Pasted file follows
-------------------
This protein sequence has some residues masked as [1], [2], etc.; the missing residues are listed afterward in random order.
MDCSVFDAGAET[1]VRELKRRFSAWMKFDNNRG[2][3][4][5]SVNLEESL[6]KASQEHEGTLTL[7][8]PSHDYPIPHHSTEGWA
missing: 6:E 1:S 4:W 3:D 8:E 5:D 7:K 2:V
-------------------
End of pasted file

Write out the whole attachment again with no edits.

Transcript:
This protein sequence has some residues masked as [1], [2], etc.; the missing residues are listed afterward in random order.
MDCSVFDAGAET[1]VRELKRRFSAWMKFDNNRG[2][3][4][5]SVNLEESL[6]KASQEHEGTLTL[7][8]PSHDYPIPHHSTEGWA
missing: 6:E 1:S 4:W 3:D 8:E 5:D 7:K 2:V